Startup automaker Lordstown Motors has announced that it purchased the General Motors Lordstown plant for an undisclosed price. The deal reportedly includes the 6.2 million-square-foot plant, along with all the robots and other equipment inside from GM. Lordstown Motors intends to start building electric pickup trucks at the facility late next year.
While GM announced the sale earlier in the year, it won the right to sell the plant as part of its new labor agreement with the United Auto Workers Union. The plant, opened by GM in 1966, was closed earlier this year in a controversial move by the automaker. GM’s refusal to move some of its production from plants in Mexico to the U.S. to keep it open was a major factor in the union’s decision to strike against the company. Although numerous concessions were made in the contract negotiations, GM refused to continue production at the plant.
Lordstown Motor plans to start production with a full-sized pickup, followed by a mid-sized truck and then a commercial-industrial utility vehicle. Steve Burns, the CEO and primary owner of Lordstown Motors, plans to have a production prototype of the company’s pickup ready in time for the Detroit auto show in June of next year. That pickup, called the Endurance, is expected to sell for about $52,000.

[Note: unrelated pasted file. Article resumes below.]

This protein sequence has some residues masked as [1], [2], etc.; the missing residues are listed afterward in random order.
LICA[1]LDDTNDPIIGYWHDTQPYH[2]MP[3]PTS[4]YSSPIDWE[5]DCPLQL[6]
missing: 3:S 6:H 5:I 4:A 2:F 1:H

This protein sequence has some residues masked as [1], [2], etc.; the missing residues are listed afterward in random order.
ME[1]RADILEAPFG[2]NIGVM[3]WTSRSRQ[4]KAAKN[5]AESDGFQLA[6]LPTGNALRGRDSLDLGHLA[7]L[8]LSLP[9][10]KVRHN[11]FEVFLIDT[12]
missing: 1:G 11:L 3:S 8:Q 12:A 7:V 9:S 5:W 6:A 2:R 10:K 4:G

Burns called the deal particularly attractive because everything was included. He said, “Normally all the equipment has been stripped out. This is the first time I’ve heard of anyone getting a fully functional plant.” He continued on to say, “The only way we can do this is if we buy a ready-to-build factory.”
Lordstown Motors plans to hire about 400 employees to work on the development and manufacturing of its electric vehicles starting in September 2020. Burns expects to pay union-level wages of $32 an hour and intends to have the workers represented by the UAW. He would prefer to hire workers who previously worked at the plant, as he says they have the skill sets he is looking for. That may be difficult, as many of the people who worked at the plant before it closed have relocated to take other jobs with GM.